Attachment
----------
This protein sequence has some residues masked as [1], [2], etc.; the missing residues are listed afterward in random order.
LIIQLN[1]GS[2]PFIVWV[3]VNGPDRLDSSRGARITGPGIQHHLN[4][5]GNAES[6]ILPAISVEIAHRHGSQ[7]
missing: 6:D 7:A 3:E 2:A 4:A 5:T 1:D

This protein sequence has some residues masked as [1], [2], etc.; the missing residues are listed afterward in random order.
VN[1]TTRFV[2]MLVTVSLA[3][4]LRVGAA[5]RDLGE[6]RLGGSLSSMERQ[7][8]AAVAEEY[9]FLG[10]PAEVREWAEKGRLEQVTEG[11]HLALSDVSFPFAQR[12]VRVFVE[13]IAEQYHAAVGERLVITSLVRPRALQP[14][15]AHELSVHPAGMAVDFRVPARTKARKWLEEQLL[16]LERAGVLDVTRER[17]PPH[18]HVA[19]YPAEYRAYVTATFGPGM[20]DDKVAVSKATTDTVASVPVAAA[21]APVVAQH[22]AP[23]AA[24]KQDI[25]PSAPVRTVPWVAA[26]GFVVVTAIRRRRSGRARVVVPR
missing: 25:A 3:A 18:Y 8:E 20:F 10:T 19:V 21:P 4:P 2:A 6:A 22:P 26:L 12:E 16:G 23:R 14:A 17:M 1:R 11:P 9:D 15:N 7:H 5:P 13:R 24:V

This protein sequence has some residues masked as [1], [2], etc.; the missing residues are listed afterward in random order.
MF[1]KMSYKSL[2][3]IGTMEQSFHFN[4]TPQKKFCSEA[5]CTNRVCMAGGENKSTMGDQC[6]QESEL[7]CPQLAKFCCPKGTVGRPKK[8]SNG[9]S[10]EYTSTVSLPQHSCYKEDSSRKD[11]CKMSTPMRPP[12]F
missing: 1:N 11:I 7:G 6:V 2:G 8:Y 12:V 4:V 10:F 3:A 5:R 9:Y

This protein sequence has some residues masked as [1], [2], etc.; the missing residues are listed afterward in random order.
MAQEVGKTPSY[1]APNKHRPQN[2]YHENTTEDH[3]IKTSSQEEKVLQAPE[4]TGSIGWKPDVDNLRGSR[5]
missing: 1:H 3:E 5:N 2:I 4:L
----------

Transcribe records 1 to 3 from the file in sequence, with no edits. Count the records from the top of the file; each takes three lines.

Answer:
This protein sequence has some residues masked as [1], [2], etc.; the missing residues are listed afterward in random order.
LIIQLN[1]GS[2]PFIVWV[3]VNGPDRLDSSRGARITGPGIQHHLN[4][5]GNAES[6]ILPAISVEIAHRHGSQ[7]
missing: 6:D 7:A 3:E 2:A 4:A 5:T 1:D

This protein sequence has some residues masked as [1], [2], etc.; the missing residues are listed afterward in random order.
VN[1]TTRFV[2]MLVTVSLA[3][4]LRVGAA[5]RDLGE[6]RLGGSLSSMERQ[7][8]AAVAEEY[9]FLG[10]PAEVREWAEKGRLEQVTEG[11]HLALSDVSFPFAQR[12]VRVFVE[13]IAEQYHAAVGERLVITSLVRPRALQP[14][15]AHELSVHPAGMAVDFRVPARTKARKWLEEQLL[16]LERAGVLDVTRER[17]PPH[18]HVA[19]YPAEYRAYVTATFGPGM[20]DDKVAVSKATTDTVASVPVAAA[21]APVVAQH[22]AP[23]AA[24]KQDI[25]PSAPVRTVPWVAA[26]GFVVVTAIRRRRSGRARVVVPR
missing: 25:A 3:A 18:Y 8:E 20:F 10:T 19:V 21:P 4:P 2:A 6:A 22:P 26:L 12:E 16:G 23:R 14:A 17:M 1:R 11:P 9:D 15:N 7:H 5:P 13:R 24:V

This protein sequence has some residues masked as [1], [2], etc.; the missing residues are listed afterward in random order.
MF[1]KMSYKSL[2][3]IGTMEQSFHFN[4]TPQKKFCSEA[5]CTNRVCMAGGENKSTMGDQC[6]QESEL[7]CPQLAKFCCPKGTVGRPKK[8]SNG[9]S[10]EYTSTVSLPQHSCYKEDSSRKD[11]CKMSTPMRPP[12]F
missing: 1:N 11:I 7:G 6:V 2:G 8:Y 12:V 4:V 10:F 3:A 5:R 9:Y